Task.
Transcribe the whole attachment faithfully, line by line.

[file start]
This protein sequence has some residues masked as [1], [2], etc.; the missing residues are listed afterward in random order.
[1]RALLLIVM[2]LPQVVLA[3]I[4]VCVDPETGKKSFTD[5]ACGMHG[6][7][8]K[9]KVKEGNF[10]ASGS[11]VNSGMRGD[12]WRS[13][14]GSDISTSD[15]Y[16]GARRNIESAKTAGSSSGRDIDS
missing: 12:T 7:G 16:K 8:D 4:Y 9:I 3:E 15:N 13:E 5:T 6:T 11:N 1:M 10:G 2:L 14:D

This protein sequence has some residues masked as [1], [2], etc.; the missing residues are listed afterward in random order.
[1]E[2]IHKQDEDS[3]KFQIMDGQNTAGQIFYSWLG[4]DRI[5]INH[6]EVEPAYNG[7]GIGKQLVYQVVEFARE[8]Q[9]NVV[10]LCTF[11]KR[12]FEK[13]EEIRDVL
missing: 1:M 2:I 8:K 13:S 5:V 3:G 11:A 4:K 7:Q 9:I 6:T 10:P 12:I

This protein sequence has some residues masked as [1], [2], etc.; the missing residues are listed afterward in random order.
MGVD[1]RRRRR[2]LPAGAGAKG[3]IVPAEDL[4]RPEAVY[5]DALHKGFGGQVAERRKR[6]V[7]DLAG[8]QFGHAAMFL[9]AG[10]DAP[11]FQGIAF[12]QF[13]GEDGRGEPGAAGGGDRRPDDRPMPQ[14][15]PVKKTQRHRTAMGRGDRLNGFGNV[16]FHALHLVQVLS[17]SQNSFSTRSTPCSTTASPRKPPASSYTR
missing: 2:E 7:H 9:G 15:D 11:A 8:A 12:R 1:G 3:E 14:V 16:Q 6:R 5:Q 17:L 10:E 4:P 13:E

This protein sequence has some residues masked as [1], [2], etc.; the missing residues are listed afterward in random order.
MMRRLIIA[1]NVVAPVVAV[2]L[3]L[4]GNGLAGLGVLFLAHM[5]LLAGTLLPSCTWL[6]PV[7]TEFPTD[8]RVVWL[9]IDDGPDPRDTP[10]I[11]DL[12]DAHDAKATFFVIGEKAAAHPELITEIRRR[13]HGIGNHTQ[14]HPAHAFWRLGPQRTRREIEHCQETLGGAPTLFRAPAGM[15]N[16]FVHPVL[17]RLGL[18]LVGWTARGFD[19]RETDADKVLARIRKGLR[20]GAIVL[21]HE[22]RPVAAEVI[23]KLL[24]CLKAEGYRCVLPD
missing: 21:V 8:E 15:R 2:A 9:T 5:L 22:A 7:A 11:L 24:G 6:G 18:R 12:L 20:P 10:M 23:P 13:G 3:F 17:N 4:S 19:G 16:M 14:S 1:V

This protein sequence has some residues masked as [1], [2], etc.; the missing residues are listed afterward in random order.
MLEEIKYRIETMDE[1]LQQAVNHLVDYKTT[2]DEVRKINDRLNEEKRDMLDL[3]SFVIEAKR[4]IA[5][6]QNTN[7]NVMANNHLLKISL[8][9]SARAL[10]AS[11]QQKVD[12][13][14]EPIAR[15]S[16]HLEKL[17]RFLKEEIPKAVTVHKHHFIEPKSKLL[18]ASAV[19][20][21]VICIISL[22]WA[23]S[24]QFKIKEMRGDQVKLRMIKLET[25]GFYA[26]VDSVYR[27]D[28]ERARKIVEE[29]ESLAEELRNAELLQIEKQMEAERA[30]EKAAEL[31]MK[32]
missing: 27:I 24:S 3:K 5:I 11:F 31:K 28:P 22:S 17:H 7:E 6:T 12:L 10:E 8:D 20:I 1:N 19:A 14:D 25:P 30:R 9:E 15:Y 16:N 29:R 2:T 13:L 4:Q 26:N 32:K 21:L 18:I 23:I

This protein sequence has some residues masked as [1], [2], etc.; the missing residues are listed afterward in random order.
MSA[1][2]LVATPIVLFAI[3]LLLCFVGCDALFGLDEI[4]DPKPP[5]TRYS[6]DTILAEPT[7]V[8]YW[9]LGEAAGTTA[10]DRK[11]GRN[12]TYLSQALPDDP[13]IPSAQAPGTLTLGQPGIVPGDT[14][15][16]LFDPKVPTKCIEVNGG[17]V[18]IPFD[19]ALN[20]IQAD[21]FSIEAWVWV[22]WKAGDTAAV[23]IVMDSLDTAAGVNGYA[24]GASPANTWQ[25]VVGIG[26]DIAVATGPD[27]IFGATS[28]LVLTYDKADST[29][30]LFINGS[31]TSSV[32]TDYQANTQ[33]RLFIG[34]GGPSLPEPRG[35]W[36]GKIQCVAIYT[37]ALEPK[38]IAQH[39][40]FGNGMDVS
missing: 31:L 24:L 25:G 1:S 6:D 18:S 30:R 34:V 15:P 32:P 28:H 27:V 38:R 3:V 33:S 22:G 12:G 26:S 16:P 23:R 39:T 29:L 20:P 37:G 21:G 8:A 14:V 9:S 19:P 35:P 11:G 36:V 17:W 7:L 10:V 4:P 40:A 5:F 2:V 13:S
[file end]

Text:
This protein sequence has some residues masked as [1], [2], etc.; the missing residues are listed afterward in random order.
[1]RALLLIVM[2]LPQVVLA[3]I[4]VCVDPETGKKSFTD[5]ACGMHG[6][7][8]K[9]KVKEGNF[10]ASGS[11]VNSGMRGD[12]WRS[13][14]GSDISTSD[15]Y[16]GARRNIESAKTAGSSSGRDIDS
missing: 12:T 7:G 16:K 8:D 4:Y 9:I 3:E 15:N 13:E 5:T 6:T 11:N 1:M 10:G 2:L 14:D

This protein sequence has some residues masked as [1], [2], etc.; the missing residues are listed afterward in random order.
[1]E[2]IHKQDEDS[3]KFQIMDGQNTAGQIFYSWLG[4]DRI[5]INH[6]EVEPAYNG[7]GIGKQLVYQVVEFARE[8]Q[9]NVV[10]LCTF[11]KR[12]FEK[13]EEIRDVL
missing: 1:M 2:I 8:K 13:S 5:V 3:G 11:A 4:K 7:Q 9:I 6:T 10:P 12:I

This protein sequence has some residues masked as [1], [2], etc.; the missing residues are listed afterward in random order.
MGVD[1]RRRRR[2]LPAGAGAKG[3]IVPAEDL[4]RPEAVY[5]DALHKGFGGQVAERRKR[6]V[7]DLAG[8]QFGHAAMFL[9]AG[10]DAP[11]FQGIAF[12]QF[13]GEDGRGEPGAAGGGDRRPDDRPMPQ[14][15]PVKKTQRHRTAMGRGDRLNGFGNV[16]FHALHLVQVLS[17]SQNSFSTRSTPCSTTASPRKPPASSYTR
missing: 2:E 7:H 9:G 15:D 11:A 8:A 12:R 1:G 3:E 14:V 16:Q 6:R 5:Q 17:L 10:E 4:P 13:E

This protein sequence has some residues masked as [1], [2], etc.; the missing residues are listed afterward in random order.
MMRRLIIA[1]NVVAPVVAV[2]L[3]L[4]GNGLAGLGVLFLAHM[5]LLAGTLLPSCTWL[6]PV[7]TEFPTD[8]RVVWL[9]IDDGPDPRDTP[10]I[11]DL[12]DAHDAKATFFVIGEKAAAHPELITEIRRR[13]HGIGNHTQ[14]HPAHAFWRLGPQRTRREIEHCQETLGGAPTLFRAPAGM[15]N[16]FVHPVL[17]RLGL[18]LVGWTARGFD[19]RETDADKVLARIRKGLR[20]GAIVL[21]HE[22]RPVAAEVI[23]KLL[24]CLKAEGYRCVLPD
missing: 21:V 8:E 15:R 2:A 9:T 5:L 22:A 7:A 11:L 24:G 6:G 18:R 12:L 20:P 10:M 23:P 13:G 3:F 17:N 4:S 19:G 16:M 14:S 1:V

This protein sequence has some residues masked as [1], [2], etc.; the missing residues are listed afterward in random order.
MLEEIKYRIETMDE[1]LQQAVNHLVDYKTT[2]DEVRKINDRLNEEKRDMLDL[3]SFVIEAKR[4]IA[5][6]QNTN[7]NVMANNHLLKISL[8][9]SARAL[10]AS[11]QQKVD[12][13][14]EPIAR[15]S[16]HLEKL[17]RFLKEEIPKAVTVHKHHFIEPKSKLL[18]ASAV[19][20][21]VICIISL[22]WA[23]S[24]QFKIKEMRGDQVKLRMIKLET[25]GFYA[26]VDSVYR[27]D[28]ERARKIVEE[29]ESLAEELRNAELLQIEKQMEAERA[30]EKAAEL[31]MK[32]
missing: 27:I 24:S 3:K 5:I 11:F 31:K 28:P 22:S 17:H 7:E 6:T 12:L 10:E 8:D 20:I 1:N 19:A 14:D 25:P 30:R 9:E 15:Y 16:N 29:R 2:T 13:L 4:Q 26:N 32:K 21:L 18:I 23:I

This protein sequence has some residues masked as [1], [2], etc.; the missing residues are listed afterward in random order.
MSA[1][2]LVATPIVLFAI[3]LLLCFVGCDALFGLDEI[4]DPKPP[5]TRYS[6]DTILAEPT[7]V[8]YW[9]LGEAAGTTA[10]DRK[11]GRN[12]TYLSQALPDDP[13]IPSAQAPGTLTLGQPGIVPGDT[14][15][16]LFDPKVPTKCIEVNGG[17]V[18]IPFD[19]ALN[20]IQAD[21]FSIEAWVWV[22]WKAGDTAAV[23]IVMDSLDTAAGVNGYA[24]GASPANTWQ[25]VVGIG[26]DIAVATGPD[27]IFGATS[28]LVLTYDKADST[29][30]LFINGS[31]TSSV[32]TDYQANTQ[33]RLFIG[34]GGPSLPEPRG[35]W[36]GKIQCVAIYT[37]ALEPK[38]IAQH[39][40]FGNGMDVS
missing: 31:L 24:L 25:G 1:S 6:D 18:S 30:R 34:V 15:P 32:P 28:H 27:V 38:R 3:V 33:S 22:G 12:G 26:S 16:P 23:R 39:T 29:L 20:P 37:G 21:G 8:A 14:V 9:S 19:P 35:P 11:G 36:V 17:W 7:L 10:V 4:P 40:A 5:F 2:V 13:S